How to maximize the value of your RRSP will depend on your specific needs and situation. However, here are some general tips to consider.
- Consider recent market developments. Historically, annual returns on equities following downturn years have yielded higher than average returns. Whatever you do, don’t try to time the market. Given the upheaval seen in financial markets in 2020, you may want to discuss with us an RRSP strategy that makes sense based on your needs.
- Use an RRSP catch-up loan. An RRSP catch-up loan can help you utilize any unused RRSP contribution room. Depending on your personal income tax situation, this may result in a tax refund that could be used to help pay down the RRSP loan. This is not a strategy for everyone. Let’s talk before you do it!
- Invest your tax refund or bonus. If you’re banking on getting a tax refund this year or expecting a bonus from work, what are your plans for this money? Rather than spending it on nice-to-have things, consider putting some or all of it into your RRSP. You may have to forego a bit of fun in the short term, but it can help give your retirement lifestyle a big boost in the long term. We can show you what that looks like for you.
- Plan for taxes. As you put money into your RRSP, always remember that what you’re doing is deferring taxes today, not avoiding them forever. When you start withdrawing RRSP funds during retirement, you’ll have to pay tax on this money. The key to remember (and the big benefit of an RRSP) is that the tax rate will be based on your tax bracket at the time of withdrawal rather than your current tax bracket. In theory, you will be at a lower marginal tax rate… but what if you’re still at the highest? By simply looking at your RRSP account statements and not thinking of future taxes, you may think you will have access to more money than what you will actually have.
TAKING ACTION FOR A SUCCESSFUL RRSP SEASON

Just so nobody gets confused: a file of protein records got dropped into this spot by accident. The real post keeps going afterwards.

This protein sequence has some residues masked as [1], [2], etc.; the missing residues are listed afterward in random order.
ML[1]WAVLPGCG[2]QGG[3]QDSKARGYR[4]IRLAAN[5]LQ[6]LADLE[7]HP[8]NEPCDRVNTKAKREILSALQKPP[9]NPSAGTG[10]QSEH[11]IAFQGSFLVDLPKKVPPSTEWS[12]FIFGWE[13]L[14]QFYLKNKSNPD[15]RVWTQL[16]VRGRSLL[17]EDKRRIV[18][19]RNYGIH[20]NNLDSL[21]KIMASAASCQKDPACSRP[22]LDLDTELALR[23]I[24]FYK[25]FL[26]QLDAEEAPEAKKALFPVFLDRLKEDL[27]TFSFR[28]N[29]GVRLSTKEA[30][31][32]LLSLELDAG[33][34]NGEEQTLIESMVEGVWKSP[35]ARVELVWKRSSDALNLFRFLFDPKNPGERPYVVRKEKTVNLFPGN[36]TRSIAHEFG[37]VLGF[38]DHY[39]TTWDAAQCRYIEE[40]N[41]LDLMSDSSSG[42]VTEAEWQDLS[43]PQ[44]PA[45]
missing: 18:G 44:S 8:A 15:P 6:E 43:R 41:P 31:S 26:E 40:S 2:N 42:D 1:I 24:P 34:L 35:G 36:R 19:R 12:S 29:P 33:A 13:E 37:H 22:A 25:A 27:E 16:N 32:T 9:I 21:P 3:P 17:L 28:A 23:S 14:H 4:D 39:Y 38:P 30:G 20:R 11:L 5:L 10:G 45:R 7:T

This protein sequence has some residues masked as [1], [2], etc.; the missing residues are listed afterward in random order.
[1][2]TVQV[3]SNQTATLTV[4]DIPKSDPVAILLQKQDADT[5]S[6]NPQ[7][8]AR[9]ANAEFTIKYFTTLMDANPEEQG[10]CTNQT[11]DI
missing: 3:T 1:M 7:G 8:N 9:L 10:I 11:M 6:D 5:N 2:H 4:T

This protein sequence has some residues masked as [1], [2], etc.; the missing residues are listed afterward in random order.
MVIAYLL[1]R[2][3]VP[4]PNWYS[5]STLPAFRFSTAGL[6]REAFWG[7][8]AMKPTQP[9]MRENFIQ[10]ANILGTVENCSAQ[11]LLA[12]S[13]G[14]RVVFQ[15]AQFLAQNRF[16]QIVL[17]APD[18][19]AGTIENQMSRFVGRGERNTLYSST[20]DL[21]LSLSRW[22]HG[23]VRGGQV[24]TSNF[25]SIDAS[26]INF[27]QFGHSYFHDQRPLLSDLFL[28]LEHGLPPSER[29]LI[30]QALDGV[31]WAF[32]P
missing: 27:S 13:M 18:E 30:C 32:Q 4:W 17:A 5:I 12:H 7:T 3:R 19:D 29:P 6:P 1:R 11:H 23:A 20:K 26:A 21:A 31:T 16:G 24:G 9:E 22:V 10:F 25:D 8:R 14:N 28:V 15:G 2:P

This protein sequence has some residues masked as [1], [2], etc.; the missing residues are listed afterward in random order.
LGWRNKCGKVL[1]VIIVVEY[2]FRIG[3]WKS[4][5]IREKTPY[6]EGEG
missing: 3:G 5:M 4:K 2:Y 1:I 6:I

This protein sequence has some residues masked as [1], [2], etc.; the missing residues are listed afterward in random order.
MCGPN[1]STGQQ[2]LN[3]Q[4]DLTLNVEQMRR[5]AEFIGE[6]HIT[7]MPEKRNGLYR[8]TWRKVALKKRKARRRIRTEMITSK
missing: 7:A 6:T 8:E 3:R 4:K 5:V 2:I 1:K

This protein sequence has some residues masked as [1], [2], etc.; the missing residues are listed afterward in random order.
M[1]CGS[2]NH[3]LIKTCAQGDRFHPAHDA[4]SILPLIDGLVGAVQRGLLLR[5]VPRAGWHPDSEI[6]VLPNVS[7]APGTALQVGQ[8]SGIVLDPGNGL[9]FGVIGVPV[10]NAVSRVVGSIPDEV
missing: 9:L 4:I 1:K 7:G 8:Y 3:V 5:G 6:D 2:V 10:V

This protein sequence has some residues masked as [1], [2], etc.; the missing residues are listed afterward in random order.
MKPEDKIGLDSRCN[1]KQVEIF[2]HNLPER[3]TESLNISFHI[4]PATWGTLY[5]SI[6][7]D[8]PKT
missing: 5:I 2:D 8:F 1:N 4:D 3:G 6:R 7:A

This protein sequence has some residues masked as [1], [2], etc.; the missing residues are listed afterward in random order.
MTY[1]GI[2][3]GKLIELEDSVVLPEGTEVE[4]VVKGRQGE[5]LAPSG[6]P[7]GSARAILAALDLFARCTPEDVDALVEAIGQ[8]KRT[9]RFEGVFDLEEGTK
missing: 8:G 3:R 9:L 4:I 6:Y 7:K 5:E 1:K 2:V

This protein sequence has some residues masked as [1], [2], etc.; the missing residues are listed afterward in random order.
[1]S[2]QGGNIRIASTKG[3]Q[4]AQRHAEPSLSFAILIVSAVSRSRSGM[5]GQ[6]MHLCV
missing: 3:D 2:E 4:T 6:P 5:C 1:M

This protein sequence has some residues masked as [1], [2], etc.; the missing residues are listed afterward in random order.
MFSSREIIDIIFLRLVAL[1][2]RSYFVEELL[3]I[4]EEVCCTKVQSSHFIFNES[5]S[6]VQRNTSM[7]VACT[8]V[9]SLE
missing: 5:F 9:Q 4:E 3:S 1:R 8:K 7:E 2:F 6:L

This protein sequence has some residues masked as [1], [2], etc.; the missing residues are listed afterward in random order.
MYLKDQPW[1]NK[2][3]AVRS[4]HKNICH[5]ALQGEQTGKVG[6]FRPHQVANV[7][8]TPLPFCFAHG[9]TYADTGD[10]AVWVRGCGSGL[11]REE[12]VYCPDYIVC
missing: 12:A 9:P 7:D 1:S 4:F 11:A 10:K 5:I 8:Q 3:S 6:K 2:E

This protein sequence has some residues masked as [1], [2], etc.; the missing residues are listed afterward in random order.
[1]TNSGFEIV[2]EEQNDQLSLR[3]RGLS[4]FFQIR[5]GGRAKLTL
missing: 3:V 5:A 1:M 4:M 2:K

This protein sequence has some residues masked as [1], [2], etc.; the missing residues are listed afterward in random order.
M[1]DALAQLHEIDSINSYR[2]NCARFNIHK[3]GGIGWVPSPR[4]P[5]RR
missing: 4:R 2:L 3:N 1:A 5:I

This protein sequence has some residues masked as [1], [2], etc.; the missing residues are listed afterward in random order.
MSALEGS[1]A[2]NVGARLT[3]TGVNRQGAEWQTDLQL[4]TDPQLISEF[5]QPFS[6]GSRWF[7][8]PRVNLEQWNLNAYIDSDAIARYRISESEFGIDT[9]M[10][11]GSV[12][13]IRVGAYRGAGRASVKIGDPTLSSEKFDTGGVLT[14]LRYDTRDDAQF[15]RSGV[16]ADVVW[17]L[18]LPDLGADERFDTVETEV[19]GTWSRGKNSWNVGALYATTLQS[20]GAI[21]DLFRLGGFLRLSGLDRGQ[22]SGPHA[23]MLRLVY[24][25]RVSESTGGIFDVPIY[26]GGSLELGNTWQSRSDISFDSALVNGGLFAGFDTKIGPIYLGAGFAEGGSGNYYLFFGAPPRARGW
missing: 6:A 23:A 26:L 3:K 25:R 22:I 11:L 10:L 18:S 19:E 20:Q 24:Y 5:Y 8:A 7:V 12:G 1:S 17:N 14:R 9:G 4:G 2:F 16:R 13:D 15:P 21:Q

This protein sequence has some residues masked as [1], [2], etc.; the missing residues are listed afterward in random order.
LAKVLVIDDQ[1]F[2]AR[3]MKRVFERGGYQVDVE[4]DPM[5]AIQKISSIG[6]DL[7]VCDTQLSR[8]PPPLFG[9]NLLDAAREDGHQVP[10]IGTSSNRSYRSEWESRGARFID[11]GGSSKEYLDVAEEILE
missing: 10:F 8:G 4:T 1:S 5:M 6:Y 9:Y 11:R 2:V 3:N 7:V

If the events of 2020 have left you stressed out and mentally exhausted, we get it. Yet an open conversation with your financial advisor to check in on your retirement plans might be just what you need to shift your focus to brighter days ahead.
Investing a small amount of time into retirement planning now to ensure you get the most out of this RRSP season will pay dividends many times over in terms of peace of mind and financial stability going forward.
Have you already maxed out your RRSP contribution room? This is a good problem to have! If you’re now looking for other investment alternatives to help you shelter additional growth from taxes, we can help.
Whatever your situation, we invite you to contact us at info@rubachwealth or 647.808.7700 to discuss your options. The RRSP deadline is approaching, so now is the time to act.
Marriage is the perfect time to start shopping for life insurance. Why? Because it’s when you start sharing your life – and your debt – with the one you love.
Here’s why life insurance for married couples should go hand in hand with saying, “I do.”
A shared life means shared responsibilities
While it’s quite unromantic to think about all the legal and financial changes that come with signing a marriage license, I firmly believe in talking about it.